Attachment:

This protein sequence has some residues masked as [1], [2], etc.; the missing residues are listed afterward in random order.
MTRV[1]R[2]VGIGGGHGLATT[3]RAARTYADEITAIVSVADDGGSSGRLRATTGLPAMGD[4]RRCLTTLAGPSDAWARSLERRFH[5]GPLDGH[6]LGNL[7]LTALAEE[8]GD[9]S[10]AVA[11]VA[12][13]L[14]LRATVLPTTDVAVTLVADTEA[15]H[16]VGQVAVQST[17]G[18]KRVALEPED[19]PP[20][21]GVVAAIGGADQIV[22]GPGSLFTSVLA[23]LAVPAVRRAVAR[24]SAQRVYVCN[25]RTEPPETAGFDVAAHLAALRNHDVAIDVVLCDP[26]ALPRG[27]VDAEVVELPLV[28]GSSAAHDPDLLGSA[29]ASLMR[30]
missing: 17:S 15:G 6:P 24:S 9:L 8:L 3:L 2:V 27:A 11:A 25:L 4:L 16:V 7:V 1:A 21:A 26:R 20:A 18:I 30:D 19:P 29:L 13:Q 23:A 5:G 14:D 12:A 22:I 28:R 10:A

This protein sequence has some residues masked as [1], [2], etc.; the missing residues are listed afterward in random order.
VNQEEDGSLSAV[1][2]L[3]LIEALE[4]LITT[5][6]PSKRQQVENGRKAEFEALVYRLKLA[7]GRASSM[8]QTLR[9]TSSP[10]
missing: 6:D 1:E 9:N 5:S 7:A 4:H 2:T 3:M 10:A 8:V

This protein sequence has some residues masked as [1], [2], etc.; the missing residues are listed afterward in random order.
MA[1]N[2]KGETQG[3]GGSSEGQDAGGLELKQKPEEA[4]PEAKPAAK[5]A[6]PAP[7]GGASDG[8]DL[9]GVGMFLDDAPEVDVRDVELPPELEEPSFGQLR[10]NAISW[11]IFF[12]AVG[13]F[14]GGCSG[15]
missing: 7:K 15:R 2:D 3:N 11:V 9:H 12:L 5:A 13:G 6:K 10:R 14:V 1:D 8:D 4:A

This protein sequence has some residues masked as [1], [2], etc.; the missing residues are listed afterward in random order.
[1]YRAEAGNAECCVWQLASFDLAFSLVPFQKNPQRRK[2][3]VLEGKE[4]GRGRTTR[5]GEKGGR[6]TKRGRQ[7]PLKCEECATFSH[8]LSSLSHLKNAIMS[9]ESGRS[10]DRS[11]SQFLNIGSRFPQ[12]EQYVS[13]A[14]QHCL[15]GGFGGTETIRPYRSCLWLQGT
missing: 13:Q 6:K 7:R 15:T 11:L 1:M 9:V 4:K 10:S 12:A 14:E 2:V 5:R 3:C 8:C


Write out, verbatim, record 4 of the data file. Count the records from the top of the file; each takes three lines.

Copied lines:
This protein sequence has some residues masked as [1], [2], etc.; the missing residues are listed afterward in random order.
[1]YRAEAGNAECCVWQLASFDLAFSLVPFQKNPQRRK[2][3]VLEGKE[4]GRGRTTR[5]GEKGGR[6]TKRGRQ[7]PLKCEECATFSH[8]LSSLSHLKNAIMS[9]ESGRS[10]DRS[11]SQFLNIGSRFPQ[12]EQYVS[13]A[14]QHCL[15]GGFGGTETIRPYRSCLWLQGT
missing: 13:Q 6:K 7:R 15:T 11:L 1:M 9:V 4:K 10:S 12:A 14:E 2:V 5:R 3:C 8:C